Growing conditions in Michigan can threaten the yield and acceptable fruit quality of `Chardonnay' grapevines. Three grapevine training systems, mid-wire cordon (MWC), umbrella kniffin (UK), and a combination of the two (MWC-UK) were evaluated under Michigan growing conditions to determine their influence on yield, fruit quality, cluster compactness, incidence and severity of Botrytis bunch rot, and trellis fill. Vines were grown on C3309 rootstock and pruned to 44 nodes per kilogram of cane prunings. The MWC-UK treatment had an additional 30 nodes per vine retained, and the crop level on these nodes was removed after fruitset. Over a 2-year period, UK and MWC-UK trained vines had fruit soluble solids about 1 °Brix higher and yields were 48% and 63% higher than MWC trained vines, respectively. MWC-UK trained vines consistently out-performed MWC trained vines for all variables measured, while UK-trained vines provided an intermediate response.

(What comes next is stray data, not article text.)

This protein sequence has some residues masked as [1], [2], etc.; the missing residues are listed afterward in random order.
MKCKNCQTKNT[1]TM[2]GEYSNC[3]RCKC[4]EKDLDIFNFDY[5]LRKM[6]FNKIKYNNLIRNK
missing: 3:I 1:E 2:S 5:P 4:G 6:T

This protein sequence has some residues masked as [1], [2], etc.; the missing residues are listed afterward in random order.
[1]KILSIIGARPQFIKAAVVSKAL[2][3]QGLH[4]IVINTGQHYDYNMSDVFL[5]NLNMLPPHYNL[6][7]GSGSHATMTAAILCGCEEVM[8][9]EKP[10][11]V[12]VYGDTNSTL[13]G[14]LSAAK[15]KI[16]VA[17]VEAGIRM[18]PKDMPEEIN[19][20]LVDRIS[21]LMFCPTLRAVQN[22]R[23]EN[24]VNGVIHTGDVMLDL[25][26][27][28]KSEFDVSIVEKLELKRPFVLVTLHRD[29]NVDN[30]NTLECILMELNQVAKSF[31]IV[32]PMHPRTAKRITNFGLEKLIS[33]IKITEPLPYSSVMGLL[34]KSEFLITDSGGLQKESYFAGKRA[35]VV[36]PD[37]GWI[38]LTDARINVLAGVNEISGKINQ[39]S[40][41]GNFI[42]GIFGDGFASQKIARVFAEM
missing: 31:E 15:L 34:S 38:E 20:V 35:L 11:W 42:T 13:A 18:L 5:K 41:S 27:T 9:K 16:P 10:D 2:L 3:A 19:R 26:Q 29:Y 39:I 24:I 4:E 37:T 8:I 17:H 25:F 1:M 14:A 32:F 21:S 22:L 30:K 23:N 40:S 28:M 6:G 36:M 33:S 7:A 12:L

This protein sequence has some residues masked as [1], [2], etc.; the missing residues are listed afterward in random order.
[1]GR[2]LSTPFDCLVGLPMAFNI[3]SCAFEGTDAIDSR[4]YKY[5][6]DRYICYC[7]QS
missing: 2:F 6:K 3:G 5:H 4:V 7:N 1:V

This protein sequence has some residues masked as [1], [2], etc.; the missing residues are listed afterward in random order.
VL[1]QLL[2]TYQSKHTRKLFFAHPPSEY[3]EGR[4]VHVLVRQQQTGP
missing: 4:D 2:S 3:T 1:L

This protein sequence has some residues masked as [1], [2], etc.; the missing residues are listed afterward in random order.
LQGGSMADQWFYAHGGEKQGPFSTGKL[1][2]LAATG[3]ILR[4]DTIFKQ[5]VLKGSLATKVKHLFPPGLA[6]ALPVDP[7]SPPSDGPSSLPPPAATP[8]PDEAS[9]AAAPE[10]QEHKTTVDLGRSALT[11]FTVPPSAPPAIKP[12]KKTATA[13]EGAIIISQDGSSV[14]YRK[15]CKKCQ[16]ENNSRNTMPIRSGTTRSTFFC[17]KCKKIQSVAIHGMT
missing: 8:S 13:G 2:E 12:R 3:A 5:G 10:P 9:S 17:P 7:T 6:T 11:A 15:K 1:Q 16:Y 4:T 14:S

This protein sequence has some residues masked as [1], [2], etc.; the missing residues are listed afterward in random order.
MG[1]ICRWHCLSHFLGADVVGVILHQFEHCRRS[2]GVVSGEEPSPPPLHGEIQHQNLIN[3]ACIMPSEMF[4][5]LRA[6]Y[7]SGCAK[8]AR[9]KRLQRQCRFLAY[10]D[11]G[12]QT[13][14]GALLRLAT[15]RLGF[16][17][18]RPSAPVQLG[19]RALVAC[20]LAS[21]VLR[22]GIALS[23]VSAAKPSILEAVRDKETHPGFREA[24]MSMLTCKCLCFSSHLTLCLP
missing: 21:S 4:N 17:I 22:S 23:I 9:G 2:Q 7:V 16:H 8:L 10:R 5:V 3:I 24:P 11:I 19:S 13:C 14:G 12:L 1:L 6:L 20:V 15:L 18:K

Functional leaf area is the basis for vineyard productivity. Therefore, the leaf area displayed on a trellis will determine the productive potential of a vineyard. A device that uses a series of infrared sensors was constructed to quantify vineyard trellis fill. A vertical row of sensors on a moving over-the-row vineyard trailer recorded the interception of infrared light beams through the trellis. These values were related to the total time of measurement to calculate a percentage of trellis fill. Our device was used to quantify differences among training systems applied to `Chardonnay' grapevines. This system is quick, easy, and at least as accurate as currently used visual methods. This technique should be useful for determining the influence of various cultural practices on the development of grapevine canopies.